For example, if an employee that is experiencing a disability did not receive the same bonus awarded to the members of the team that are not experiencing a disability, the worker might have a strong enough workplace discrimination claim. If you suffered any physical injuries that were caused by one or more discriminatory acts, make sure to include the information in your discrimination complaint letter. You also should include information that describes the mental and emotional distress that discrimination in the workplace triggered.

Example of a Disability Discrimination Letter

Dear Manager /Supervisor: 

I am currently employed as a computer operator at your company. This is a formal letter of complaint for disability discrimination that I have experienced while working for your company. I formally request that you investigate my allegations and take appropriate action to stop this happening now and into the future. The harasser is (name).  The following are the events that I believe constitute discrimination:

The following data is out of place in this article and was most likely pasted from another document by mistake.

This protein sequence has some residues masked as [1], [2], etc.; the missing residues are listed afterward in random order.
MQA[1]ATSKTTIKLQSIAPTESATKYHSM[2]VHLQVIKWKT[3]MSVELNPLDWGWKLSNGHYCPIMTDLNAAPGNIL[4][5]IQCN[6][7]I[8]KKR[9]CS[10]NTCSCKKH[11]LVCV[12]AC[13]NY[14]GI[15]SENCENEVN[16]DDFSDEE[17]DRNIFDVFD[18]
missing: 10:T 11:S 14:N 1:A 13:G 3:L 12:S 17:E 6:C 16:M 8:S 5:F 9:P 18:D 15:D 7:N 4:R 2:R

On (date) (Harasser’s name) approached me at the afternoon break in the kitchen and told me that my disability prevented me from doing the job that I have been paid to do.

On (date) (Harasser’s name) later informed me that however hard I tried to negotiate for accommodations for my disability I was never going to win and the only way I could expect to keep my job was to keep up with fellow work colleagues who did not have the same disability as I had.

On (date), I said I wished to apply for a promotion. (Harasser’s name) told me there was no way I was ever going to get promotion with my type of disability. In fact, s/he went on to say that the company was on the look-out for new blood and my disability would no longer be appropriate for these newly defined positions.

On (date) (Harasser’s name) went to my supervisor after several attempts at showing I couldn’t compete for jobs in the company with my disability and told me that I should call him a master just like my parents called their boss several decades ago. He went on to say that if I didn’t I was breaching employee/ supervisor protocols and I would be reported to the company boss for the way I had behaved.